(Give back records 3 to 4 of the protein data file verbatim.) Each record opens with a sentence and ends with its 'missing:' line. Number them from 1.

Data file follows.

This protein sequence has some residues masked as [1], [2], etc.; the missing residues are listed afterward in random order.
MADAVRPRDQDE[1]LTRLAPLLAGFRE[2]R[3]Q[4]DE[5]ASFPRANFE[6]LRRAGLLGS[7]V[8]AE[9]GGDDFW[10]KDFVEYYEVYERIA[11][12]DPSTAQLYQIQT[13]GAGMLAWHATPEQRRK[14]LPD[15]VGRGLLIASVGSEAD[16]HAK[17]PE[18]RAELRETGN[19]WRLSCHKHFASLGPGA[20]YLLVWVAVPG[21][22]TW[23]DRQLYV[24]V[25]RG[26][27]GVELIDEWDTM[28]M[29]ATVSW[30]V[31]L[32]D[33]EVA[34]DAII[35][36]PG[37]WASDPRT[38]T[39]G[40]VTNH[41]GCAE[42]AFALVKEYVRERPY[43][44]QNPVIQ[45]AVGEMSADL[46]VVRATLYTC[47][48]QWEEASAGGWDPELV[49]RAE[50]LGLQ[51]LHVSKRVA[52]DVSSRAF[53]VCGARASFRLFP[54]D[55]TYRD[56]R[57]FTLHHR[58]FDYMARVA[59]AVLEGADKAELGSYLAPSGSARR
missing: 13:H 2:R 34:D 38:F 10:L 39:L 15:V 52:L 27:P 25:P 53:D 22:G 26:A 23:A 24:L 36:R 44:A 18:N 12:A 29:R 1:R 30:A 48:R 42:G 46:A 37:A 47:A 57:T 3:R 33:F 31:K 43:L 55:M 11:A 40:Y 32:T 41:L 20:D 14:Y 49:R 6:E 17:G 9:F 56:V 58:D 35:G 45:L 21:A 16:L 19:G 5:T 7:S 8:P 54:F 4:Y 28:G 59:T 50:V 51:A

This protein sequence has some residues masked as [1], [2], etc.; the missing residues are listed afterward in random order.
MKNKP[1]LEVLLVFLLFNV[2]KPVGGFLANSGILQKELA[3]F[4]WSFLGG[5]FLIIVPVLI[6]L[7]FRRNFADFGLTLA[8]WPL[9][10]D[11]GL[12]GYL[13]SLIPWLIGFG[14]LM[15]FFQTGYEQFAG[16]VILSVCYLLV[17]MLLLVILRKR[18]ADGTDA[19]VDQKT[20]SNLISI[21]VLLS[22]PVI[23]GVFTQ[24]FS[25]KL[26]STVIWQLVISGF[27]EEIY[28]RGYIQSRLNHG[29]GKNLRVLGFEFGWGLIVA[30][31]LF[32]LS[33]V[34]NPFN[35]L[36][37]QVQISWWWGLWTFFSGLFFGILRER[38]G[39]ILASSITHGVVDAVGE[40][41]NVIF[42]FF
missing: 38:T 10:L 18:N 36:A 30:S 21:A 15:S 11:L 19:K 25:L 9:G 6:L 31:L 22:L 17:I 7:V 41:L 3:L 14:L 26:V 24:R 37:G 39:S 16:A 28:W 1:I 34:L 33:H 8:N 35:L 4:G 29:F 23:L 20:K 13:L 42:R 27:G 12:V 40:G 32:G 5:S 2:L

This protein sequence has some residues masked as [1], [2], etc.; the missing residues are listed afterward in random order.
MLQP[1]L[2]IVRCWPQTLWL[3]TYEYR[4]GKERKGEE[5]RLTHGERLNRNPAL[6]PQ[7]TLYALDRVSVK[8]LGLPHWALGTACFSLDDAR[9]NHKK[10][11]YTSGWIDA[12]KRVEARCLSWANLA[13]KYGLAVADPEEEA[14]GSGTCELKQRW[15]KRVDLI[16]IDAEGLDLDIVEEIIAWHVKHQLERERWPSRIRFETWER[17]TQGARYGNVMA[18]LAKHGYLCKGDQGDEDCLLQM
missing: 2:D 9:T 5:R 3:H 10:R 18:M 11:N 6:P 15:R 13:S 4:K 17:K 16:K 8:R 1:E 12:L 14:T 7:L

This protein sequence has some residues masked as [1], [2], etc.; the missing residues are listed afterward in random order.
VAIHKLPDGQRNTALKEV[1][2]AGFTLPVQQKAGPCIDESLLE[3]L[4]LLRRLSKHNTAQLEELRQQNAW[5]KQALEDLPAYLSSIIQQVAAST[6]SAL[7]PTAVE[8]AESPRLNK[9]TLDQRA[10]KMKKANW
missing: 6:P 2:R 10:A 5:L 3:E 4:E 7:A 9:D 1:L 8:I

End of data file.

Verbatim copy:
This protein sequence has some residues masked as [1], [2], etc.; the missing residues are listed afterward in random order.
MLQP[1]L[2]IVRCWPQTLWL[3]TYEYR[4]GKERKGEE[5]RLTHGERLNRNPAL[6]PQ[7]TLYALDRVSVK[8]LGLPHWALGTACFSLDDAR[9]NHKK[10][11]YTSGWIDA[12]KRVEARCLSWANLA[13]KYGLAVADPEEEA[14]GSGTCELKQRW[15]KRVDLI[16]IDAEGLDLDIVEEIIAWHVKHQLERERWPSRIRFETWER[17]TQGARYGNVMA[18]LAKHGYLCKGDQGDEDCLLQM
missing: 2:D 9:T 5:R 3:H 10:R 18:M 11:N 6:P 15:R 13:S 4:K 17:K 16:K 8:R 1:E 12:L 14:T 7:L

This protein sequence has some residues masked as [1], [2], etc.; the missing residues are listed afterward in random order.
VAIHKLPDGQRNTALKEV[1][2]AGFTLPVQQKAGPCIDESLLE[3]L[4]LLRRLSKHNTAQLEELRQQNAW[5]KQALEDLPAYLSSIIQQVAAST[6]SAL[7]PTAVE[8]AESPRLNK[9]TLDQRA[10]KMKKANW
missing: 6:P 2:R 10:A 5:L 3:E 4:E 7:A 9:D 1:L 8:I